March 15, 1909

CON

Glenlyon Campbell

Conservative (1867-1942)

Mr. GLEN CAMPBELL (Dauphin).

It is with great pleasure that I rise to say a few words in favour of the resolution introduced by my hon. friend from Macdonald (Mr. Staples). I do so, not only from a sense of loyalty to him, but from a sense of the duty I owe to the farmers whom I am here to represent. I do it moreover because I am also a farmer, and I have the honour to represent in this House over 9,000 farmers in the Northwest. I say, therefore, it is a pleasure for me to speak on this question, because it affords me an opportunity of advocating their interests. But while I rise with pleasure to support this motion, my pleasure is tinged with a very sincere regret when I remember that the cause of this debate is the demise of a gentleman who stood high in the records of Mr. M. CLARK.

Canadian history. It is the demise of the Hon. Thomas Greenway which has furnished the occasion for this discussion. For twenty-five years Mr. Greenway took an active part in the politics of Manitoba. Although he made some political mistakes, from my point of view, still he was a man who did much to build up the great Northwest. He was a man of many parts, a lovable man in many ways, a man who was a strong personal friend of mine, though a political adversary. Many of the laws which he was instrumental in placing upon the statute book of Manitoba were, I believe, in the best interests of the people of that province. He was the leader of the great Liberal party in Manitoba, and might yet have been the leader, had he not been misled by the same influences that I told the First Minister had misled him with regard to the late elections in Manitoba.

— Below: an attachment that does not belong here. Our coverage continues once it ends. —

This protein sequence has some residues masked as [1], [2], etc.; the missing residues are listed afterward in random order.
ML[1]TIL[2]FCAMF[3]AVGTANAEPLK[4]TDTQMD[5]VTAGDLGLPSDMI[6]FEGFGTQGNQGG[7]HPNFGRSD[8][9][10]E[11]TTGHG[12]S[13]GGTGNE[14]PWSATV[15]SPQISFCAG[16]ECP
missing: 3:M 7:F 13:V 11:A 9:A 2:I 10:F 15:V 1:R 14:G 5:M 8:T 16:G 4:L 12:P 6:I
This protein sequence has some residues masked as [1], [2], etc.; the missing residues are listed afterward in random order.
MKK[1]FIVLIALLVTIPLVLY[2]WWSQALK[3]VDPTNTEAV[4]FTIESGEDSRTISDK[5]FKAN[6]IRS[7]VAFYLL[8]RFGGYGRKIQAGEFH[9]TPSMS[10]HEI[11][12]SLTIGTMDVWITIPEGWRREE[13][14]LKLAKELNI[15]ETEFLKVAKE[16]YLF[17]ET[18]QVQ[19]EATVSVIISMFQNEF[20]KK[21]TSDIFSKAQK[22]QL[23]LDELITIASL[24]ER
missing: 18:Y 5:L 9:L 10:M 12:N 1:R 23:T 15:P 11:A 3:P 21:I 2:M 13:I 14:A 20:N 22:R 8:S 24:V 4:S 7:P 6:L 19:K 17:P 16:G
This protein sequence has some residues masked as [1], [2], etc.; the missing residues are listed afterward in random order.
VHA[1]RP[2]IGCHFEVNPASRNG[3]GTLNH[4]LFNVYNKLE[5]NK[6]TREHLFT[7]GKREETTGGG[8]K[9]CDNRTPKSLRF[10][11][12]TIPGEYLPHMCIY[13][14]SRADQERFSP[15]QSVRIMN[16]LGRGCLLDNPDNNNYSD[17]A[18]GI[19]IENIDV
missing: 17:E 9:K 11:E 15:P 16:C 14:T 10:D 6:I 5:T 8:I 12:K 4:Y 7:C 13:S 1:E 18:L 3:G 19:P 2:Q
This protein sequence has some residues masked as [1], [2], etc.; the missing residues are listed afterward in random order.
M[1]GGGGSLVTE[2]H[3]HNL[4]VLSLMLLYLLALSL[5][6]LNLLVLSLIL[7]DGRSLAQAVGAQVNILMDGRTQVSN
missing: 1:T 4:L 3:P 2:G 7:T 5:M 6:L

I regret that this discussion has drifted into party politics, whereas we are, or should be, discussing the advisability of placing a representative of the farmers on the Railway Board in succession to the late Mr. Greenway, who was himself one of the most trusted and representative farmers in all Canada. Sir, we who advocate this resolution are not here representing only a fraction of the people of Manitoba, we are here representing over 140,000 farmers. It is their dictum we are asking this House to follow and it is their interest we are asking this government to consider. This House, through the Minister of Railways, has been asked by the farmers of the west to appoint a man whom they can trust, a man who sympathizes with their interests, to a position on the Board of Railway Commissioners. This is not a matter to be laughed at, as was done by my hon. friend who has just spoken, and by the Minister of Agriculture, it is a matter for the serious consideration of the members of this House, a matter to be discussed on common sense lines. Now let me point out the importance of these 140,000 farmers to Canada as wealth producers. Take my own province of Manitoba. The farmers of Manitoba last year raised farm produce to the value of sixty-six and a half million dollars, the result of the toil of their hands and the sweat of their brows. In Saskatchewan they produced thirty-seven and a half million dollars worth. They did not find this wealth by chance, they had to toil for it, and have they not a right to be listened to? In Alberta they produced fourteen and a half million dollars worth, a total for the three provinces of $118,500,000. Surely these people ought to be recognized as a factor in governing the appointment of members of the Board of Railway Commissioners. Looking east, we find that from the eastern boundary of Manitoba to the Atlantic ocean, agricultural products last year amounted to no less a sum than $236,000,000. And yet the Minister of Agricul-

ture dares to get up here and say that he is not here to listen to them. I say he is here to listen to them, he must listen to them, and this House must listen to them.

In speaking of the value of the farm products of the west, I have not said anything about the stock holdings there which roughly are as follows :

Sheep and

Horses. Cattle. hogs.Manitoba .. $24,000,000 $10,000,000 $11,500,000Saska tchewan

35,000,000 10,000,000 1,500,000

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Alberta ..